Search America's historic newspaper pages from 1836-1922 or use the U.S. Newspaper Directory to find information about American newspapers published between 1690-present. Chronicling America is sponsored jointly by the
National Endowment for the Humanities and the Library of Congress. external link Learn more
Image provided by: University of Illinois at Urbana-Champaign Library, Urbana, IL
Newspaper Page Text
"My litlegirl is so sweet and good,
nothing can happen to her," and we
We forget that it is to GOOD girls
these terrible things happen. If they
were BAD they would be WfSE.
MOTHERS MUST BE WATCH
FUL! No matter how good a girt
may be, there comes a time that
hard time between girlhood and
womanhood when her heart is so
likely to run away with her head.
Life has taught her nothing and it
seems we poor mothers do not know
how to teach our girls about life!
I prayed; I watched; I loved and
my little Lizzie is dead, and dis
graced" I am afraid mothers don't THINK
enough. Love guides us, and it isn't
the safest guide. Love blinds us to
the needs of our children. We should -teach
them plainly what nature has
taught us. We have rules enough
about right and wrong, hut they do'
hot seem to fit life. Maybe the men
who make these rules are ashamed to
tell us about life.
I used to think it was sort of im
modest to talk about certain things
to my girls. I was wrong; nothing in
nature is immodest. In keeping our
daughters innocent we should not
keep them ignorant. There comes a
time when nature surprises them, if"
they are not prepared, and they fall.
How can we teach them? If moth
ers only had wisdom to know!
DANCING A PART'OF YOUfc HOME LIFE!"
EVERY GIRL CAN BE A VENUS! "MAKE
BY EMILY ILLINGWORTH
The fifth of six articles written es
pecially for The Day Book by the fa
mous dancer hailed by public and
critics as the modernday Venus and
the "Pavlowa of America."
For years sculptors have tried to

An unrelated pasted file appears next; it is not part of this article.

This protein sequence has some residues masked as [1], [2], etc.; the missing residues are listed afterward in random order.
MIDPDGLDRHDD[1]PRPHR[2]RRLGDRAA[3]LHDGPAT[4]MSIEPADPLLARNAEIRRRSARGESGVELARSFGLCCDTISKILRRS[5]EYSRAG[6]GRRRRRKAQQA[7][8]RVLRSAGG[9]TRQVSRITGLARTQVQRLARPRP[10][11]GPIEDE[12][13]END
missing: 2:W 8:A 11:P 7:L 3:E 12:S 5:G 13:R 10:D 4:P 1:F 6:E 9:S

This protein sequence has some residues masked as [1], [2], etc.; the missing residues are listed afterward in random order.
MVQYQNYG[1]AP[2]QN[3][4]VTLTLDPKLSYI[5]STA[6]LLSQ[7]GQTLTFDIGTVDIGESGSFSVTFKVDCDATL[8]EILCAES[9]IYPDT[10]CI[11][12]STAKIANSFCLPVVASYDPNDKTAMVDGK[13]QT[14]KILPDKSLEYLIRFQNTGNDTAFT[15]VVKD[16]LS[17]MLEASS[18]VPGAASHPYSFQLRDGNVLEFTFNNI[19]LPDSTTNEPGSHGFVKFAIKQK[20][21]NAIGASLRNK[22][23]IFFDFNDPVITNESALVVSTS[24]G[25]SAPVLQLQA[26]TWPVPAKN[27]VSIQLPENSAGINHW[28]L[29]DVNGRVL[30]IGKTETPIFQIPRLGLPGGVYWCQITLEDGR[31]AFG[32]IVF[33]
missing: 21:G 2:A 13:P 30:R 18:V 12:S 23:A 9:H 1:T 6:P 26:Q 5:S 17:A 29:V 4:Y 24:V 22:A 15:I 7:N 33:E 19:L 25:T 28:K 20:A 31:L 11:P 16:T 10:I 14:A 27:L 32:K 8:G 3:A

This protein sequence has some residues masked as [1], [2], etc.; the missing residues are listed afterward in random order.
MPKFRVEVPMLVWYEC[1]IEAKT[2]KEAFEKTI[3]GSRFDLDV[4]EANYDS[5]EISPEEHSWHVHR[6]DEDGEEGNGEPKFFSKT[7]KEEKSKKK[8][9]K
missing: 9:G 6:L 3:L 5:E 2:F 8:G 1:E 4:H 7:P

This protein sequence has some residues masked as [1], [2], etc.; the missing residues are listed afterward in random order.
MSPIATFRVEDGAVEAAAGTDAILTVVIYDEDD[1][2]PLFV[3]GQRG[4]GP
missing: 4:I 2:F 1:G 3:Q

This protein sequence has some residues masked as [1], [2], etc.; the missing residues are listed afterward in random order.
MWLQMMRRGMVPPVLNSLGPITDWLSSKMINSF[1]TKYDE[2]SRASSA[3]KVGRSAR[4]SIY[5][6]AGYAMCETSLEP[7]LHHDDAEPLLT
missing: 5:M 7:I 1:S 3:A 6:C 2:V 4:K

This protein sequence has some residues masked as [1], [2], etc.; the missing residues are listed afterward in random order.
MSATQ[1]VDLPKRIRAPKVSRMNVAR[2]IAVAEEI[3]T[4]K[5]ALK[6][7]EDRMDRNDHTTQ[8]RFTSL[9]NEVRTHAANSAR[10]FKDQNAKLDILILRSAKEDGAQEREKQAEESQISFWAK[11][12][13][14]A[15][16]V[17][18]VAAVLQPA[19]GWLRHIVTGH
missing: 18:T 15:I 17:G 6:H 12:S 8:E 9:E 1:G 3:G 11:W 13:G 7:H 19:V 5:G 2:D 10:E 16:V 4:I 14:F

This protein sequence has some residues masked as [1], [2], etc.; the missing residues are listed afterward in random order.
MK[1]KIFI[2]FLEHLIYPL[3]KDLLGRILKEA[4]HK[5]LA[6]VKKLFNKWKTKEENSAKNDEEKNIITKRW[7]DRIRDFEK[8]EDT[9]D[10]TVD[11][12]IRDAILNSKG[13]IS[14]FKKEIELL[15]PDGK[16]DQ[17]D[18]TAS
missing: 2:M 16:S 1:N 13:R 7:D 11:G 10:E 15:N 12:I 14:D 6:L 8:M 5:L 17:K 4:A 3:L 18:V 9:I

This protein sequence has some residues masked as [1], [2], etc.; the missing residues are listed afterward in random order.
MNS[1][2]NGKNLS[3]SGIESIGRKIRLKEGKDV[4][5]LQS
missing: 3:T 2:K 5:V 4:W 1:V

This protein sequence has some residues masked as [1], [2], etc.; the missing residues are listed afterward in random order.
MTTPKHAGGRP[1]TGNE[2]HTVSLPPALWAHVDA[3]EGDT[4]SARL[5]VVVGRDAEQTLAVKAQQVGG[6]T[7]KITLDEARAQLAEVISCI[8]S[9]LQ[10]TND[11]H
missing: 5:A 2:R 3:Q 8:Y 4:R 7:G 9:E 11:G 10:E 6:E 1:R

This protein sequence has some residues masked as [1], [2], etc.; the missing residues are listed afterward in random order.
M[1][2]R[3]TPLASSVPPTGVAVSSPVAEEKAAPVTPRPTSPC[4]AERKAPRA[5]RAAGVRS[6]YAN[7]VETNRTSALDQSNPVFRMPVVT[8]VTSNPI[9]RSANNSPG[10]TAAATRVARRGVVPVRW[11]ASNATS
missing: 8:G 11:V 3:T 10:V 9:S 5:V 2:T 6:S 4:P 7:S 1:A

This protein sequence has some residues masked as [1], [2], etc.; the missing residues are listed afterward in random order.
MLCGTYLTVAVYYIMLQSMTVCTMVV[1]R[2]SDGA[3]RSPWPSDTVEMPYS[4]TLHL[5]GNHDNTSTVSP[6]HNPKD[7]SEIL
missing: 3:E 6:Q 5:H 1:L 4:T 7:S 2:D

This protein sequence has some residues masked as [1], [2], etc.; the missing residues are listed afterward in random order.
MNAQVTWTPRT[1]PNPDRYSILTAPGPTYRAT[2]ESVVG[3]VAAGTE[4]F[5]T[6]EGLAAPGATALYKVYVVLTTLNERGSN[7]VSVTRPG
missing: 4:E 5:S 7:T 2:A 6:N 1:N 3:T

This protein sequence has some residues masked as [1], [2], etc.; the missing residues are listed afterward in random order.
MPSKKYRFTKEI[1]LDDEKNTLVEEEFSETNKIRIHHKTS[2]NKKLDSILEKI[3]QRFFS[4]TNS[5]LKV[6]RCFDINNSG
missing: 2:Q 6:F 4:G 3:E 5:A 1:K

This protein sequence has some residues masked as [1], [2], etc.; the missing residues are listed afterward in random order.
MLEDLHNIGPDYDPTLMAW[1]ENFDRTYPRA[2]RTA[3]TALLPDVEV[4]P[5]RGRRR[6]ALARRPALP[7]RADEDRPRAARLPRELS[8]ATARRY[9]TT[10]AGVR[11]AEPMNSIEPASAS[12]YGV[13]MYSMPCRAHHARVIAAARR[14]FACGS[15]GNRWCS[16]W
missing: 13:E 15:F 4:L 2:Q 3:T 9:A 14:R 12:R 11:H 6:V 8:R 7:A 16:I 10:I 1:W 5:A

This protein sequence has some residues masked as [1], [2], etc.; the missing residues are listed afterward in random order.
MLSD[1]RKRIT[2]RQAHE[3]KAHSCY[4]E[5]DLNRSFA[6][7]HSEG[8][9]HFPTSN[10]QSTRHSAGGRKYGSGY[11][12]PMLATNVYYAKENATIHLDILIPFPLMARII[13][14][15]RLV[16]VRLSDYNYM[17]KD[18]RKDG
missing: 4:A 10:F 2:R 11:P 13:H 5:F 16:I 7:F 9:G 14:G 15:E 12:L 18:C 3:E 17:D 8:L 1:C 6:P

figure just what the Venus de Milo's
arms were doing before they were
But no one ever claimed her arms
were being used for lacing her cor
sets. And there are two reasons, I main
tain. First, corsets had not been in
vented. Second, admitting there
were stays of some sort, no woman
wearing corsets could have developed
so wonderful a figure.
But generations of women pre
ceding us have worn corsets because
corsets were the fashion, and today
we I except myself wear them for
the same reason.
When the" liftes of fashion change
we change the lines of the corsets,
and fit the body to the corset, not
the corset to the body.
I dread to think of the narrow es
cape i hud. When I was IS Thought I
a pair of corsets and a friend show
ed me how to put them on. For a
year and a half I wore them. All the
girls admired my beautiful figure, but
little did they know .that day after
day I sat in school with numb hips.
I still bear marks where spots on my
hips were worn raw by thdse corsets.
Corsets interfere with correct
standing and deep breathing by bind
ing the hips and putting an artificial
bone down the front of the body.
One of the most harmful effects
of a corset on a woman's figure is
the softening of the muscles by hold
ing them in one position and giving
them no opportunity to strengthen.
To remedy such a condition and
the slump of the back that usually
accompany wearing of corsets, put
into practice the simple exercise I
gave for correct standing, breathing,
lying, also this exercise, the best of
its kind for the purpose I know of:
Assume the correct standing posi- '
tioir. Taking a deep breath, slowly
stretch the arms upward from the
Shoulders, bend from waist until you
feel a pull on the back, then slowly
unfold, starting from the waist-line-and
taking a deep breath as you re-